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remarks to “Serving XHTML 1.0”

From: Gunnar Bittersmann <gunnar@bittersmann.de>
Date: Sun, 19 Oct 2008 00:56:51 +0200
Message-ID: <48FA69B3.7070005@bittersmann.de>
To: www-international@w3.org

Hello everybody,
I have some remarks regarding the article “Serving XHTML 1.0”
[http://www.w3.org/International/articles/serving-xhtml/] for the round
to discuss.


(1) “To ensure that the slight differences between XML and HTML do not
trip up older user agents, you should always follow the compatibility
guidelines in Appendix C of the XHTML specification when serving XHTML
as HTML. These compatibility guidelines recommend, amongst other things,
that you leave a space before the '/>' at the end of an empty tag (such
as img, hr or br), that you always use both id and name attributes for
fragment identifiers, etc.”

Not the _tags_ are empty; but the _elements_ (cf. note in
[http://www.w3.org/TR/html401/intro/sgmltut.html#h-3.2.1]) This passage
might better read “at the end of a tag of an empty element (such as img,
hr or br)”.

The distinction between tags and elements is IMHO not less important
than the distinction between character sets and encodings; using the
wrong term might lead to confusion and misunderstandings.

But IMHO none of these two examples are still relevant these days:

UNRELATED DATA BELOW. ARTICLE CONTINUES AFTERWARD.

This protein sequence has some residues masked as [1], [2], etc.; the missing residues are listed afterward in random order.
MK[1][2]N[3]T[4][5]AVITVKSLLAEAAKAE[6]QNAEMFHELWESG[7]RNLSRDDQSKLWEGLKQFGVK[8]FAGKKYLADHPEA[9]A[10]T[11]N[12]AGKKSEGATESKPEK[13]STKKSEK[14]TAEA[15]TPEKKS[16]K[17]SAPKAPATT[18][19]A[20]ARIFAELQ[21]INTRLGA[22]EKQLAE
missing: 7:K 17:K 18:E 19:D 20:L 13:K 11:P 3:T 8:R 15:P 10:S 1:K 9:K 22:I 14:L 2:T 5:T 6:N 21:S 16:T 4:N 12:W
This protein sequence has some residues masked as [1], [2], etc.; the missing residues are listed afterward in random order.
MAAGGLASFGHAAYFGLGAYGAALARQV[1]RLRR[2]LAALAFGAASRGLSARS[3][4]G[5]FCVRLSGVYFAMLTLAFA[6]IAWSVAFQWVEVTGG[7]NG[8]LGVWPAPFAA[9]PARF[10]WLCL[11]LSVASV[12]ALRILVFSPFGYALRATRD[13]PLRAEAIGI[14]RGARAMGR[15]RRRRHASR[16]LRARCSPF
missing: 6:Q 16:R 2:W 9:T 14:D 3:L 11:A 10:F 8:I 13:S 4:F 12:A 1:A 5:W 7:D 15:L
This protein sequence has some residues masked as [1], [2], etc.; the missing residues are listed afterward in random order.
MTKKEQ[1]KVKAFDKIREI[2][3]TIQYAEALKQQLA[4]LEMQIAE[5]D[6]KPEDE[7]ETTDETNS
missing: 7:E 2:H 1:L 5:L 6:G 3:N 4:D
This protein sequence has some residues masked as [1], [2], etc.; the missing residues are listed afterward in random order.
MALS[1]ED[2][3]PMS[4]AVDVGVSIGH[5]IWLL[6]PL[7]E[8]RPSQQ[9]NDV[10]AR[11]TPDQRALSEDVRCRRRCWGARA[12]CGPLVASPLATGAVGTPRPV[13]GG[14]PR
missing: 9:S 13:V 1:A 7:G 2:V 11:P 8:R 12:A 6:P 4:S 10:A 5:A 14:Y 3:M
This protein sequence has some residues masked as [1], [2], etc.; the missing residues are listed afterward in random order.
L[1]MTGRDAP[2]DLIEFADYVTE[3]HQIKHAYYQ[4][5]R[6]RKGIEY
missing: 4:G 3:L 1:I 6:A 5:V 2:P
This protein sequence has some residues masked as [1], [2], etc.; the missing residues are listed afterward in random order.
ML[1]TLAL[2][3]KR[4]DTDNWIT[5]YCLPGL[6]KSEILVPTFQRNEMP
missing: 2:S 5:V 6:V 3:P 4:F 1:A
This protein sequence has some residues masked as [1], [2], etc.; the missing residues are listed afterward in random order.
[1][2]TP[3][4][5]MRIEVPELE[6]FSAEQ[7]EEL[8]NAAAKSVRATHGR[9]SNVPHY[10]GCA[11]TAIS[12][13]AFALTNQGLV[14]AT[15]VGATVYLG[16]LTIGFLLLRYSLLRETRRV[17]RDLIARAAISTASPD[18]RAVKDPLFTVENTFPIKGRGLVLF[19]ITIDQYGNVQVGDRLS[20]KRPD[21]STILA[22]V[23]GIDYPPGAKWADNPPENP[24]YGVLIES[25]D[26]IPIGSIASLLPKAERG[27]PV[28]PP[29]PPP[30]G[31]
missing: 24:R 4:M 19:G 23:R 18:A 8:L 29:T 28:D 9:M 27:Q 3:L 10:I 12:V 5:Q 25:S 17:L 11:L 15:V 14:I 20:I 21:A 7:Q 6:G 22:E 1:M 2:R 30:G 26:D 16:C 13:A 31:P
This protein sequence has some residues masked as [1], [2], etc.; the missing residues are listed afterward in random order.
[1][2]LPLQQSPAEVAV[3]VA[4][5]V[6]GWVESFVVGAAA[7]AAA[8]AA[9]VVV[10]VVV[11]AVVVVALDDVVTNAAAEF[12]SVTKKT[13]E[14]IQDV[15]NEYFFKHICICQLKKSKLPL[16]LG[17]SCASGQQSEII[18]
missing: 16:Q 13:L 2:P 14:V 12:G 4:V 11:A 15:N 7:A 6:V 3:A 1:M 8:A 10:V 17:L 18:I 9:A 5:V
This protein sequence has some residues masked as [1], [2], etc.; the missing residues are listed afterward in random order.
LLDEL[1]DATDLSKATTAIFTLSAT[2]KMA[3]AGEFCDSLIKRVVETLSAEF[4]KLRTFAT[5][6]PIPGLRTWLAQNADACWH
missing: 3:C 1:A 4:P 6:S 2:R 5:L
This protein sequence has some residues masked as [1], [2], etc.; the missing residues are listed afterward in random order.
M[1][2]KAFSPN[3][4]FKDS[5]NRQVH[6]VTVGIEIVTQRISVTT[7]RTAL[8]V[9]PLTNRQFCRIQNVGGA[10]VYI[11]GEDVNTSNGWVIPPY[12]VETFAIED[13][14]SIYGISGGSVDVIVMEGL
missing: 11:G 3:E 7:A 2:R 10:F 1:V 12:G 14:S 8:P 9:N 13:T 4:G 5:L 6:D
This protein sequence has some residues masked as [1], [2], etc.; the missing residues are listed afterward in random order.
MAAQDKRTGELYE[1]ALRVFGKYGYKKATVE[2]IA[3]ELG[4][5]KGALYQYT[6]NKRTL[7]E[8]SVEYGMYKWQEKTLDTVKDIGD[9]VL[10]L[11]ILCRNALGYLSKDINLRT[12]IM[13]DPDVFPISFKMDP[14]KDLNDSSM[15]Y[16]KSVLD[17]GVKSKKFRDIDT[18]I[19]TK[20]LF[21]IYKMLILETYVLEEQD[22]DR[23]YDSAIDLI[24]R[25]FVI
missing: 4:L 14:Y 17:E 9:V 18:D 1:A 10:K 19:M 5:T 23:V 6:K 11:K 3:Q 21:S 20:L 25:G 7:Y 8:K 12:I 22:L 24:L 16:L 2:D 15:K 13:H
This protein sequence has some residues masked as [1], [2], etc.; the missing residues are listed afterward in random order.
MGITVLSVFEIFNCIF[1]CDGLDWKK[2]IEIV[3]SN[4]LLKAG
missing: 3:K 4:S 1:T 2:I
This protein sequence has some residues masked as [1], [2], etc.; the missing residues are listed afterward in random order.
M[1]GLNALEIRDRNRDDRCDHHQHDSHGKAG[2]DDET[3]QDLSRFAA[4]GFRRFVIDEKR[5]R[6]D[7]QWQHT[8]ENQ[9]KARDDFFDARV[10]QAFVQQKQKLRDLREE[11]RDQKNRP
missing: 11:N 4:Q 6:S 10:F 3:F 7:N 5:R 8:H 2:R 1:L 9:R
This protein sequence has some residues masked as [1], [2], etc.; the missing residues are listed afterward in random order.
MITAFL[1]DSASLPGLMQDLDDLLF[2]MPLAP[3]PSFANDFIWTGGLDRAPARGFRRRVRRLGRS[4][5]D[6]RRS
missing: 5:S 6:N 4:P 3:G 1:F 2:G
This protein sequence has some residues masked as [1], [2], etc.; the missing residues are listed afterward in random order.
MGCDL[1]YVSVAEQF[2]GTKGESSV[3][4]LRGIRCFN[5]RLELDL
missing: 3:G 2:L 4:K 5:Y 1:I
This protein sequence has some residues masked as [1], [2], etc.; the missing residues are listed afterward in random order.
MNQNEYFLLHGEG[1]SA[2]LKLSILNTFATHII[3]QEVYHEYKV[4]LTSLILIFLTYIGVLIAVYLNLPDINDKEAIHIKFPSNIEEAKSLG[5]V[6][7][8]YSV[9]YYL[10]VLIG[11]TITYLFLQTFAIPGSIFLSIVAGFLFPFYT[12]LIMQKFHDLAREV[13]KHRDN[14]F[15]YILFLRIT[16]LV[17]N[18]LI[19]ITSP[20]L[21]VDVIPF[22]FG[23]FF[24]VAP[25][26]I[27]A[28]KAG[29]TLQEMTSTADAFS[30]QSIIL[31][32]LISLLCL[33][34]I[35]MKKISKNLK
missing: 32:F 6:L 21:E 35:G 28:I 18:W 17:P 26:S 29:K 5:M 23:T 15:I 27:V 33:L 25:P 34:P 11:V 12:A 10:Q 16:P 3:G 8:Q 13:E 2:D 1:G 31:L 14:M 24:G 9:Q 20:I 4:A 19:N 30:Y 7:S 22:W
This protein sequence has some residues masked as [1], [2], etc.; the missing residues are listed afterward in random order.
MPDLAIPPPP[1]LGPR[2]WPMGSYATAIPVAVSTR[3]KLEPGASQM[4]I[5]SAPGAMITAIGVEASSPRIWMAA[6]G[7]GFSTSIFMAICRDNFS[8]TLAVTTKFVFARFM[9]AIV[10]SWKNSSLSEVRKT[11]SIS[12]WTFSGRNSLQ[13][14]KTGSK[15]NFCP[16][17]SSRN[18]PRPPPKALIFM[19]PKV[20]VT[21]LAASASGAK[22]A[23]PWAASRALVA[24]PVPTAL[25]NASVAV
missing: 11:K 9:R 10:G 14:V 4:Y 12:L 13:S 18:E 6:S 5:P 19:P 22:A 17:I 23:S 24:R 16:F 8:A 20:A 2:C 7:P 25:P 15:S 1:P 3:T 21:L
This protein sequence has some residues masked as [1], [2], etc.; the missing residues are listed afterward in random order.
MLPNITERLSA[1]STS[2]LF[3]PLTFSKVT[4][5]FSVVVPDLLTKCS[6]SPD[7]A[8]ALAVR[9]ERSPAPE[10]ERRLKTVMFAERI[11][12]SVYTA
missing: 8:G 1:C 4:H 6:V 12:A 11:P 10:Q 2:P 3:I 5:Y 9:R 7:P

today’s browsers have no trouble with '<br/>' etc. without a space
before '/>', and since any element with an 'id' attribute can be used as
a fragment identifier, there is no need for a construct à la <a id="foo
name="bar">.

Of course, other parts of appendix C are still relevant. One or two
better examples could be found. Or the paragraph just says “To ensure
that the slight differences between XML and HTML do not trip up older
user agents, you should always follow the compatibility guidelines in
Appendix C of the XHTML specification when serving XHTML as HTML.”
without any example.


(2) “XHTML 1.0 can also be served as XML, and XHTML 1.1 is always served
as XML.”

AFAIS the latter has never been the case. XHTML Media Types (2002-08-01)
says that XHTML 1.1 SHOULD be served as application/xhtml+xml, not MUST.
[http://www.w3.org/TR/xhtml-media-types/#summary] Unless I have missed
it, the 1st edition of the XHTML 1.1 specification (REC, 2001-05-31)
itself didn’t say nothing about the media type of XHTML 1.1 resources.

As Richard has recently pointed out, the 2nd edition (WD, 2007-02-16)
now says in section 2.1.1 that “XHTML 1.1 documents SHOULD be labeled
with the Internet Media Type text/html […] or application/xhtml+xml […]”
[http://www.w3.org/TR/xhtml11/conformance.html#strict]

The article might be better off without the passage about XHTML 1.1:
“XHTML 1.0 can also be served as XML. To serve XHTML as XML […]”.

Would it make sense to let the article be about XHTML 1.1 as well? That
would mean to replace all appeareances of 'XHTML 1.0' with 'XHTML 1' (or
'XHTML 1.x'). I’d say no because it’s not best practice to serve XHTML
1.1 as 'text/html'.


(3) “CSS is used to set the font size quite large for the body tag […]”

body _element_.

Further up 'img', 'hr' and 'br' are labeled as <span class="kw"> (<code
class="kw"> might also be appropriate), 'body' and 'p' in this paragraph
are not.


(4) When it comes to doctype sniffing, I miss the fact that browsers
also do quirks when the HTML 4.01 Transitional (or Frameset) doctype is
given without the system identifier (URI), cf. table in
[http://jendryschik.de/wsdev/einfuehrung/css/browserkompatibilitaet]

My .02 €,
Gunnar
Received on Saturday, 18 October 2008 22:55:08 GMT

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